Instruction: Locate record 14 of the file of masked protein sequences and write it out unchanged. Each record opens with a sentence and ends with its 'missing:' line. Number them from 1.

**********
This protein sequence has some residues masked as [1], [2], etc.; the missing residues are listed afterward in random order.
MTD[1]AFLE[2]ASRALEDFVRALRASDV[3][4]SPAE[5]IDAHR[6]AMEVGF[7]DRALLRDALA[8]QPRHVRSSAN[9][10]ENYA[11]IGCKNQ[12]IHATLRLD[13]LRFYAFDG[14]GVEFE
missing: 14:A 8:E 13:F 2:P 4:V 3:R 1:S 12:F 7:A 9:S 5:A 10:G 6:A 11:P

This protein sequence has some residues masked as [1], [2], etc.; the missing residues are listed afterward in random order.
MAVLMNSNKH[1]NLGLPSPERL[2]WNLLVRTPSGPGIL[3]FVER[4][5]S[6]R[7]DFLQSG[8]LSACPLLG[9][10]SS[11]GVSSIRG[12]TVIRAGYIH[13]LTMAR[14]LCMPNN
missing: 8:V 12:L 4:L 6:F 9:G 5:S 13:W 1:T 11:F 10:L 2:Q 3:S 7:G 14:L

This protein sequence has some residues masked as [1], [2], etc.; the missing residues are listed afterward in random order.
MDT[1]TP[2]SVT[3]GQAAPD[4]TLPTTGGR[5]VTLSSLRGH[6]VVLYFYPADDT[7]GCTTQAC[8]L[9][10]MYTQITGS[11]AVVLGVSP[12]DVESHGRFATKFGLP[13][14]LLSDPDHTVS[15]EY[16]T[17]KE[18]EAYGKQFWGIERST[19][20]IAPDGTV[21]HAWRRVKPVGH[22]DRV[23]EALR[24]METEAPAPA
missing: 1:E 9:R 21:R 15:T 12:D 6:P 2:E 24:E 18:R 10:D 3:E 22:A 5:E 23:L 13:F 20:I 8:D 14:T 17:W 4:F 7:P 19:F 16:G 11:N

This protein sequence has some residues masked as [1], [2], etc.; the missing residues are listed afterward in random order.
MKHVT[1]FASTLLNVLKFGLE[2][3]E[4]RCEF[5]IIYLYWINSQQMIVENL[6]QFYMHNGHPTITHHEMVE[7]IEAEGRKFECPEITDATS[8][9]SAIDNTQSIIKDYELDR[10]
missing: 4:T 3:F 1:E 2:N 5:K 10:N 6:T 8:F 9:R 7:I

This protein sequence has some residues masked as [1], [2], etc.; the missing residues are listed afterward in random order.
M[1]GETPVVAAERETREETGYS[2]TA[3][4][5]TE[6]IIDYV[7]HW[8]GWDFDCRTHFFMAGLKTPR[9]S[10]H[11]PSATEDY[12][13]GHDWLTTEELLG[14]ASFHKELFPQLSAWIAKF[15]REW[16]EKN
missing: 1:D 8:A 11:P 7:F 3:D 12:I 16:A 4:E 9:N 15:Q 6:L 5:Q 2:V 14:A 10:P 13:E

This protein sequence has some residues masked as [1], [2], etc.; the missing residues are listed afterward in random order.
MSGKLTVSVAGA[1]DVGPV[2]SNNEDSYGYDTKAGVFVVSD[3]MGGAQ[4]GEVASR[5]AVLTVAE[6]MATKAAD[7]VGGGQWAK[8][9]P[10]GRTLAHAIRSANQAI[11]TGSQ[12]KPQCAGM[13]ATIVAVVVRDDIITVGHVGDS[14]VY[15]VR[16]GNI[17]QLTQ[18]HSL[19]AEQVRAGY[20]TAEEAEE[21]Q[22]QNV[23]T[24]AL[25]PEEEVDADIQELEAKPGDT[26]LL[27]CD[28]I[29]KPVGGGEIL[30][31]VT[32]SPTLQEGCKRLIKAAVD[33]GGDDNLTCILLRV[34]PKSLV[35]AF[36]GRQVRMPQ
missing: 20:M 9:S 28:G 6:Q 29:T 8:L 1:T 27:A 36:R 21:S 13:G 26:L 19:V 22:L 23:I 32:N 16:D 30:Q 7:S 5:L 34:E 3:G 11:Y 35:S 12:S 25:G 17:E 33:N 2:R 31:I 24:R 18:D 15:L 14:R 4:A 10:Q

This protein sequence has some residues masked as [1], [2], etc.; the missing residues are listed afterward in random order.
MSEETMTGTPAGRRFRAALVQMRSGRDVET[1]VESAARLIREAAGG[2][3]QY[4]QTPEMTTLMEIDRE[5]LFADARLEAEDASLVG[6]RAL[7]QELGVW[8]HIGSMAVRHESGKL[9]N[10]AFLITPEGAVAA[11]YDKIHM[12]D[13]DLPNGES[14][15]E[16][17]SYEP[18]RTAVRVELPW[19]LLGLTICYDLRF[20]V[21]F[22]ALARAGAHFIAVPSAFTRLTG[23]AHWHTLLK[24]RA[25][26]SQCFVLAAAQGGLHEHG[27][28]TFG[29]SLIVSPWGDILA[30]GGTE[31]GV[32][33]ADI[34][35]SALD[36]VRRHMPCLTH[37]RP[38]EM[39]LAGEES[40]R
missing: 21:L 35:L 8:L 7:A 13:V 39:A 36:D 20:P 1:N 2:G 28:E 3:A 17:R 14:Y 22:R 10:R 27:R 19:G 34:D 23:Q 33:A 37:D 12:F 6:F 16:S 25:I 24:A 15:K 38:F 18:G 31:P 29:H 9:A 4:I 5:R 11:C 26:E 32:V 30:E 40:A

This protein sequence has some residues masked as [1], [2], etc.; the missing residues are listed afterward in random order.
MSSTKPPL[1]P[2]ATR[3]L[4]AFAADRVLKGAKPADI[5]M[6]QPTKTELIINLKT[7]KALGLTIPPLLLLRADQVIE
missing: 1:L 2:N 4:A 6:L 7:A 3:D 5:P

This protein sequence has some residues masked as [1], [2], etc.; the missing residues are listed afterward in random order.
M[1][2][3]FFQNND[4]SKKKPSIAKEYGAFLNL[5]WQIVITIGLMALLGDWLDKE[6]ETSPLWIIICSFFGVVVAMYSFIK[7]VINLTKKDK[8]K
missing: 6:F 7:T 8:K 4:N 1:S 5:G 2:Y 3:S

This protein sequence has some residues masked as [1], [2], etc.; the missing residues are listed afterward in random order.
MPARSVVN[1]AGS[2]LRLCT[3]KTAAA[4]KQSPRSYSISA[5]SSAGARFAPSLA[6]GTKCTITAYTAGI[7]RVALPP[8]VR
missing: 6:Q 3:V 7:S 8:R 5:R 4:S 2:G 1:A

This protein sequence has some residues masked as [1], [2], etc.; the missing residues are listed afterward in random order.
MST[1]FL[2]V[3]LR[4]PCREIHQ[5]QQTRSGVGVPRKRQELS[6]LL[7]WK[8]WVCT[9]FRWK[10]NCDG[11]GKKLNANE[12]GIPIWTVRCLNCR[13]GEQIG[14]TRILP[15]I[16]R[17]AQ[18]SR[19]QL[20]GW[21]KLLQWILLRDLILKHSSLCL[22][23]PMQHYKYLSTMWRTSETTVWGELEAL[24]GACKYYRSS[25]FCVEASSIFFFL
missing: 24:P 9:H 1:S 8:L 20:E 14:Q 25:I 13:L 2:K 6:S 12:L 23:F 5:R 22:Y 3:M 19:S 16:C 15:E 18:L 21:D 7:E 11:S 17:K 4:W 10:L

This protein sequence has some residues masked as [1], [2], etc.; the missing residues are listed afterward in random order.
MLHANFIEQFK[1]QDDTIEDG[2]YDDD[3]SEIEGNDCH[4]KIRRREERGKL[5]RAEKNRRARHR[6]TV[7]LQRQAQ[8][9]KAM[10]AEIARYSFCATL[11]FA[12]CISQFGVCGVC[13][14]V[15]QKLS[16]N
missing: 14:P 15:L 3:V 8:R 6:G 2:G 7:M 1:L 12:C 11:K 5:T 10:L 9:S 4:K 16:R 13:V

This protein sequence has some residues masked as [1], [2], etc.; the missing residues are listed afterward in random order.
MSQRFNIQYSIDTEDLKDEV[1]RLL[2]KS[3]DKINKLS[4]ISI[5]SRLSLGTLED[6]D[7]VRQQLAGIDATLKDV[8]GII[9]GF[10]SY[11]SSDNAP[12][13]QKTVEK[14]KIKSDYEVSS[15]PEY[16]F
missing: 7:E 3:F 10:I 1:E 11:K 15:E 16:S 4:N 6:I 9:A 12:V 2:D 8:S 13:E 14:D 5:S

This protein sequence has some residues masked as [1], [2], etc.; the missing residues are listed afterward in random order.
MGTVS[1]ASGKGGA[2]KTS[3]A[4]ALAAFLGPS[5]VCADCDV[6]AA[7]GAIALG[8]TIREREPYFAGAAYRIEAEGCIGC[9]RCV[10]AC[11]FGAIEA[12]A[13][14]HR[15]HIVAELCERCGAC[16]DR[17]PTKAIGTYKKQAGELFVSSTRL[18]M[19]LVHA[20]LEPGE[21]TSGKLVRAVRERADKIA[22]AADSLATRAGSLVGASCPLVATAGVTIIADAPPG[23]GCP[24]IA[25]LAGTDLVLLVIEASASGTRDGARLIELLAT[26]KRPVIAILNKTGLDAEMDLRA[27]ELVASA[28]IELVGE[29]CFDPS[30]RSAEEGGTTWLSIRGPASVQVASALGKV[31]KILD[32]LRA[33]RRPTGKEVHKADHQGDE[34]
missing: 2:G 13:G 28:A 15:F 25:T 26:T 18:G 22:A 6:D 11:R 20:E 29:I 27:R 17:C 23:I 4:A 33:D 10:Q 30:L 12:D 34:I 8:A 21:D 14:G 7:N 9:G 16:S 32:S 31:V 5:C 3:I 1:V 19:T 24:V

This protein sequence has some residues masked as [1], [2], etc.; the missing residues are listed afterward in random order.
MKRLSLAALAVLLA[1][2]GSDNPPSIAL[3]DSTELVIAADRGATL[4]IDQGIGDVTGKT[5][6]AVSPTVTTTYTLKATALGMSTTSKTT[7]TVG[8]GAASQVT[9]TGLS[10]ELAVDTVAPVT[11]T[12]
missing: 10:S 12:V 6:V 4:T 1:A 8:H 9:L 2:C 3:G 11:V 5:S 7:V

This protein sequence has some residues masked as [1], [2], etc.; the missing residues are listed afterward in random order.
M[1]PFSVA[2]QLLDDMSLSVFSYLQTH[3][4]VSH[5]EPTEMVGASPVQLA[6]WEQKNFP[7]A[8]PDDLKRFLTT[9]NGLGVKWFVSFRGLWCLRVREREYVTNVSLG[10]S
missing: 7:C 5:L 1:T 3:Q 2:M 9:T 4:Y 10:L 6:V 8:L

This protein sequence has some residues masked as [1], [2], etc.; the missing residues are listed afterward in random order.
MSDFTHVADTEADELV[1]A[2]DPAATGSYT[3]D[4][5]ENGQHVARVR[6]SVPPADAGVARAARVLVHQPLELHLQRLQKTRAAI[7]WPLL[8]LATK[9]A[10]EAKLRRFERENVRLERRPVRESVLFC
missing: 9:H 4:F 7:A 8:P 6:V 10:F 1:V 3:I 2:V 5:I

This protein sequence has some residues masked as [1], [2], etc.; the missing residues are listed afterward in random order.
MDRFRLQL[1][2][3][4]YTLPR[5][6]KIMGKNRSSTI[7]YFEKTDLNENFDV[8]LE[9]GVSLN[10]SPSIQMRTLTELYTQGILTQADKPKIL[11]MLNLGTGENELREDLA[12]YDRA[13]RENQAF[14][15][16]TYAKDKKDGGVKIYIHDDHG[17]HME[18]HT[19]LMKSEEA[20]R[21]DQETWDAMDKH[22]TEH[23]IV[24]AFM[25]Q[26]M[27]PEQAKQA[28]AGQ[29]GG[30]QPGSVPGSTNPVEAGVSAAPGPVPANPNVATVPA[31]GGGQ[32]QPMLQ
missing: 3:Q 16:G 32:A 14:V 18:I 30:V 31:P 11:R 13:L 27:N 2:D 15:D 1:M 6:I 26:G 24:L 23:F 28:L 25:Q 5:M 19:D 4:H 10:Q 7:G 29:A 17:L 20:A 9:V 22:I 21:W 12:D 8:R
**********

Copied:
This protein sequence has some residues masked as [1], [2], etc.; the missing residues are listed afterward in random order.
MGTVS[1]ASGKGGA[2]KTS[3]A[4]ALAAFLGPS[5]VCADCDV[6]AA[7]GAIALG[8]TIREREPYFAGAAYRIEAEGCIGC[9]RCV[10]AC[11]FGAIEA[12]A[13][14]HR[15]HIVAELCERCGAC[16]DR[17]PTKAIGTYKKQAGELFVSSTRL[18]M[19]LVHA[20]LEPGE[21]TSGKLVRAVRERADKIA[22]AADSLATRAGSLVGASCPLVATAGVTIIADAPPG[23]GCP[24]IA[25]LAGTDLVLLVIEASASGTRDGARLIELLAT[26]KRPVIAILNKTGLDAEMDLRA[27]ELVASA[28]IELVGE[29]CFDPS[30]RSAEEGGTTWLSIRGPASVQVASALGKV[31]KILD[32]LRA[33]RRPTGKEVHKADHQGDE[34]
missing: 2:G 13:G 28:A 15:F 25:T 26:T 18:G 22:A 6:D 11:R 20:E 29:I 27:R 17:C 23:I 4:A 33:D 10:Q 30:L 12:D 34:I 8:A 21:D 14:G 7:N 9:G 16:S 32:S 31:V 5:C 3:I 1:V 19:T 24:V